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Re: [Matt Asay Tells The Truth] Stallman: GPL doesn't guarantee software


From: Tim Smith
Subject: Re: [Matt Asay Tells The Truth] Stallman: GPL doesn't guarantee software freedom
Date: Wed, 21 Oct 2009 11:15:05 -0700
User-agent: MT-NewsWatcher/3.5.3b2 (Intel Mac OS X)

In article <address@hidden>, Alan Mackenzie <address@hidden> 
wrote:

> In gnu.misc.discuss Alexander Terekhov <address@hidden> wrote:
> 
> > Stallman told the European Commission that 
> 
> > "the lack of a more flexible license for MySQL will present considerable
> > barriers to a new forked development path for MySQL"
> 
> THis is nothing new.  The FSF's recommendation has always been "GPL version N,
> or any later version".  This is a prime example of what happens when such a
> recommendation is disregarded.

>From the letter to Commission:

   Defenders of the Oracle acquisition of its competitor naively say 
   Oracle cannot harm MySQL, because a free version of the software is 
   available to anyone under GNU GPL version 2.0, and if Oracle is not 
   a good host for the GPL version of the code, future development will 
   be taken up by other businesses and individual programmers, who 
   could freely and easily "fork" the GPL'd code into a new platform. 
   This defense fails for the reasons that follow.

   MySQL uses the parallel licensing approach to generate revenue to 
   continue the FLOSS development of the software. If Oracle acquired 
   MySQL, it would then be the only entity able to release the code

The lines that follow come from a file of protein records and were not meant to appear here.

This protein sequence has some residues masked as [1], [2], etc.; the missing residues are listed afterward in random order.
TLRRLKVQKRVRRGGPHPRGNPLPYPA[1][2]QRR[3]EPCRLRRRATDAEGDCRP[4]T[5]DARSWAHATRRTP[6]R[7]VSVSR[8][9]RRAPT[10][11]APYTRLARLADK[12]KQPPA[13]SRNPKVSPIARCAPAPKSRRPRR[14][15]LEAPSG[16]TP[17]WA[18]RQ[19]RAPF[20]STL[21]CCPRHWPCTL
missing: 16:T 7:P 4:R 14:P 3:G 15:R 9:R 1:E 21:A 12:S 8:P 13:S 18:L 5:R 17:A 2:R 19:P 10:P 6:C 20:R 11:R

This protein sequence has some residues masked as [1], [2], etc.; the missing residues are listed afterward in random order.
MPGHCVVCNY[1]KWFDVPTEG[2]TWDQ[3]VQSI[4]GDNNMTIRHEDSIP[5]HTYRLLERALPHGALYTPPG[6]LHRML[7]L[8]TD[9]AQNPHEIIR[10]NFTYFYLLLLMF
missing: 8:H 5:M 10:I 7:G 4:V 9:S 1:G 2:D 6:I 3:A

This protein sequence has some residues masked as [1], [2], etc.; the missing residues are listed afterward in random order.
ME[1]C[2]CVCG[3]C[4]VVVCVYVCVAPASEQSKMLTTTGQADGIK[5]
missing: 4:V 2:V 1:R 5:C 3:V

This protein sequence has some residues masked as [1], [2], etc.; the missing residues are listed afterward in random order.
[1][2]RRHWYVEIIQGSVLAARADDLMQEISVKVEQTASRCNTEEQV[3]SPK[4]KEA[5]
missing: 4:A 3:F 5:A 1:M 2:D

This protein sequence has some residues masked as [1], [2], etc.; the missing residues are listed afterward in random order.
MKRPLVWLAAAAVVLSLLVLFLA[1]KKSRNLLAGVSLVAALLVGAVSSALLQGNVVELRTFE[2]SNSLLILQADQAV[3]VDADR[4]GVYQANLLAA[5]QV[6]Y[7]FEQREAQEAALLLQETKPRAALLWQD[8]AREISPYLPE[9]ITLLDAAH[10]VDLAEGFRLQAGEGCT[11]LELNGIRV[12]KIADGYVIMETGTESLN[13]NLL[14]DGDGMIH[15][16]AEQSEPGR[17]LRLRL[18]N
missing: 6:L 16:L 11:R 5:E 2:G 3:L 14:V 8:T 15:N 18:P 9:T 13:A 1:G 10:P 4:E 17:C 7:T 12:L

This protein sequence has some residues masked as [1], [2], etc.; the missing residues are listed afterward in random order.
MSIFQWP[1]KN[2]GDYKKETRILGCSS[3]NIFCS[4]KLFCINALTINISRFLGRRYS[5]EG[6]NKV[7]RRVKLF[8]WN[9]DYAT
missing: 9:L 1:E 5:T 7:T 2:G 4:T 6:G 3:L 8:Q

other than under the GPL. Oracle would not be obligated to 
   diligently sell or reasonably price the MySQL commercial licenses. 
   More importantly, Oracle is under no obligation to use the revenues 
   from these licenses to advance MySQL. In making decisions in these 
   matters, Oracle is facing an obvious conflict of interest ­ the 
   continued development of a powerful, feature rich free alternative 
   to its core product.

   As only the original rights holder can sell commercial licenses, no 
   new forked version of the code will have the ability to practice the 
   parallel licensing approach, and will not easily generate the 
   resources to support continued development of the MySQL platform.

They aren't talking about the lack of "or any later version" here. 
Indeed, if MySQL were licensed under "GPLv2 or any later version", it 
would make no difference whatsoever in their above argument, since it 
would still be only Oracle that could sell commercial licenses.

Slightly later in the letter, they talk about the GPLv3 issue as an 
additional problem that will make forking hard:

   Yet another way in which Oracle will have the ability to determine 
   the forking of MySQL relates to the evolution of the GNU GPL 
   license. GPL version 2.0 (GPLv2) and GPL version 3.0 (GPLv3) are 
   different licenses and each requires that any modified program carry 
   the same license as the original. There are fundamental and 
   unavoidable legal obstacles to combining code from programs licensed 
   under the different GPL versions. Today MySQL is only available to 
   the public under GPLv2.

   Many other FLOSS software projects are expected to move to GPLv3, 
   often automatically due to the common use of the "any later version" 
   clause. Because the current MySQL license lacks that clause, it will 
   remain GPLv2 only and it will not be possible to combine its code 
   with the code of many GPLv3- covered projects in the future. Given 
   that forking of the MySQL code base will be particularly dependent 
   on FLOSS community contributions - more so than on in-company 
   development - the lack of a more flexible license for MySQL will 
   present considerable barriers to a new forked development path for 
   MySQL.


-- 
--Tim Smith


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